Situational awareness: Water survival guidance for people in moving water

Control Measure Knowledge

This control measure should be read in conjunction with:

There are several factors which may affect the advice given to callers by fire control personnel, these include:

  • Location of people in the water in relation to:
    • High or solid ground
    • Shallow or slow flowing water
  • Whether people are static or are being swept away with the current
  • Have people become entrapped or entangled by obstructions
  • Any hazards such as weirs and obstructions involved or further downstream
  • Direction of the water flow

Gaining the direction of the water flow may allow fire control personnel to use any mapping systems to gather information on potential upcoming hazards downstream.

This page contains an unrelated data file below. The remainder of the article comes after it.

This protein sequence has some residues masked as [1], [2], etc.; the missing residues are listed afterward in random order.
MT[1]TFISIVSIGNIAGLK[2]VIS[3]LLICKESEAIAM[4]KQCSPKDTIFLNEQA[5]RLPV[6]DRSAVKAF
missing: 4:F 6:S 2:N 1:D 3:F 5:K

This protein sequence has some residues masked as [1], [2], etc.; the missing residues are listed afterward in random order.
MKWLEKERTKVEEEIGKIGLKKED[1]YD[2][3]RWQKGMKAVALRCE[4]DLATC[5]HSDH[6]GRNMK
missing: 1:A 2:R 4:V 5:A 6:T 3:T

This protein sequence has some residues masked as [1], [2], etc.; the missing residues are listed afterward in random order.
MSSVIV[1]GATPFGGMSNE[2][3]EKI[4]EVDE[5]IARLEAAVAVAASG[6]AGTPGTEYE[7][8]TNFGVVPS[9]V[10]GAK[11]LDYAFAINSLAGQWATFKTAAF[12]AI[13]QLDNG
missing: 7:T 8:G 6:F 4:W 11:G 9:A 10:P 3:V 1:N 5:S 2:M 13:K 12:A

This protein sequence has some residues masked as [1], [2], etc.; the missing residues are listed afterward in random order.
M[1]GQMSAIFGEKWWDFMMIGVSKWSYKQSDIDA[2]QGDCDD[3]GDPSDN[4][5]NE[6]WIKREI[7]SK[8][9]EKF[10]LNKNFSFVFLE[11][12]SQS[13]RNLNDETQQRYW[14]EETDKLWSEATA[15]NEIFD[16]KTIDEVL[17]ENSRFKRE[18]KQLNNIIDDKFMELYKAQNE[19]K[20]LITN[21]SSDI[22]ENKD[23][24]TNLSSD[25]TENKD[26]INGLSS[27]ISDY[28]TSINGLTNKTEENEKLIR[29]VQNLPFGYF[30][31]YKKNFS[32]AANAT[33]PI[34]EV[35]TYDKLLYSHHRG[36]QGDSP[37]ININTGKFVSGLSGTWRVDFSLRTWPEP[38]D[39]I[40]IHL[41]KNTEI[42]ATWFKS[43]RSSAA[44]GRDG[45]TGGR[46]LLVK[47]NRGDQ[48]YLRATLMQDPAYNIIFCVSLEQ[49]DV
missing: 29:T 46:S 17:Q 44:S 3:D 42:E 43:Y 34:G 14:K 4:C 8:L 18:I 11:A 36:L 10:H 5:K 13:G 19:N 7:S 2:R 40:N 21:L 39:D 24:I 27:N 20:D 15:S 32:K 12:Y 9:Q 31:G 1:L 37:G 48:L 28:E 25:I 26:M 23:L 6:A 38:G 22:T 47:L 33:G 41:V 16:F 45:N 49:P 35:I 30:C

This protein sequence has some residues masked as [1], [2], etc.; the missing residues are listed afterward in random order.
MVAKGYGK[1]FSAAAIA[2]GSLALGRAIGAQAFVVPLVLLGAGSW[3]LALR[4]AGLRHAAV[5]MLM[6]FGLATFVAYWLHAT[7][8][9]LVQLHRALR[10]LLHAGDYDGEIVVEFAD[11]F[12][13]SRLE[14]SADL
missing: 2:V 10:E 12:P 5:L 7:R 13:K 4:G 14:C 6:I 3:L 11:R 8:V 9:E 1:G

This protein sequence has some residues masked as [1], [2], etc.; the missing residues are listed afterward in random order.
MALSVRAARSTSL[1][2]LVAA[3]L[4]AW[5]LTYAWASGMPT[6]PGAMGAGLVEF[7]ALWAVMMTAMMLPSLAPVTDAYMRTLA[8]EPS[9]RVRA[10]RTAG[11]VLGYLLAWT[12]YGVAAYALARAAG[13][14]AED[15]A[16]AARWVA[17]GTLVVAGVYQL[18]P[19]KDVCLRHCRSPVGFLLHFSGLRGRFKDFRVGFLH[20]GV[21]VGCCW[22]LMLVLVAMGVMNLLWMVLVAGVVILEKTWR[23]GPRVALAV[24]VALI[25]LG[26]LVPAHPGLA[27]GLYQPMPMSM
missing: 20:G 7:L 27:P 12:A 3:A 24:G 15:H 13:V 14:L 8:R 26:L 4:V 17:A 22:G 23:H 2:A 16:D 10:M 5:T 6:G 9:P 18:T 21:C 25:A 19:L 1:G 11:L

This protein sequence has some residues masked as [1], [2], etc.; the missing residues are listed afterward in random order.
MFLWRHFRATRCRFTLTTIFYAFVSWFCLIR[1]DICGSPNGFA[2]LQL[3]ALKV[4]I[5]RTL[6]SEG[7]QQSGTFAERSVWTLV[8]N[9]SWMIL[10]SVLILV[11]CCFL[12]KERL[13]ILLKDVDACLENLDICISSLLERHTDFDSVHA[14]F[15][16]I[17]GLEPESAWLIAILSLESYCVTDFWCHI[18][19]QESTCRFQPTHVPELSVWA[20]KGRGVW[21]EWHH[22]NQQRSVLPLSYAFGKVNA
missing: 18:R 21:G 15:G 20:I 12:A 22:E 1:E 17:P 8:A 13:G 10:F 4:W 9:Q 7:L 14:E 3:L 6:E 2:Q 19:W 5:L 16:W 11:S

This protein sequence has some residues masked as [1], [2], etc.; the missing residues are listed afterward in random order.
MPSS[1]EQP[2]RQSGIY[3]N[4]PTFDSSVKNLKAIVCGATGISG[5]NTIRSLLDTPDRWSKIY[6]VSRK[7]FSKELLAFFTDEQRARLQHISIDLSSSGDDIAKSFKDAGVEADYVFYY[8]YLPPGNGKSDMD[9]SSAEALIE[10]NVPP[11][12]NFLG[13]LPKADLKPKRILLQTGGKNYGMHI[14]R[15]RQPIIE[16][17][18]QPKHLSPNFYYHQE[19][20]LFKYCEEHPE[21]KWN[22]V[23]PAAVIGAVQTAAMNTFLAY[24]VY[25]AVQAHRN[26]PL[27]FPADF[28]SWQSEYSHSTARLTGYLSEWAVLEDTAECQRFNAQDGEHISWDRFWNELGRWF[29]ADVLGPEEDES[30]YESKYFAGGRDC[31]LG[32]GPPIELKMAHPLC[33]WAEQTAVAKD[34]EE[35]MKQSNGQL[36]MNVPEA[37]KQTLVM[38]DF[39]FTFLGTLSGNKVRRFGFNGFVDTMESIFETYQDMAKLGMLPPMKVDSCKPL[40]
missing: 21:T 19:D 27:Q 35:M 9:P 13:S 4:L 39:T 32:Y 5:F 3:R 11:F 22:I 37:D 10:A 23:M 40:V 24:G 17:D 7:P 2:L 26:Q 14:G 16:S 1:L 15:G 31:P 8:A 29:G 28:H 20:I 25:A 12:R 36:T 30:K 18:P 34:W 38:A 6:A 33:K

No area in the water should be considered a safe place; however, there are areas in moving water where people may be able to remain static until they are rescued. This may include areas of:

  • High ground, such as rocks
  • Slow flowing or shallow water

Eddies may provide an area of both slow and shallow water where people are able to remain until they are rescued. Eddies are formed where flowing water passes static or slow-moving water causing the area of static water to rotate in the opposite direction to the main flow. This recirculated water, or eddy, is slower than the main flow. The reduction in speed causes debris to be deposited, reducing water depth around eddies.

Moving water conditions can change quickly and without notice. Conditions should be reassessed regularly to ensure the advice to remain in place is still relevant; advice should be amended where necessary.

Strategic Actions

Tactical Actions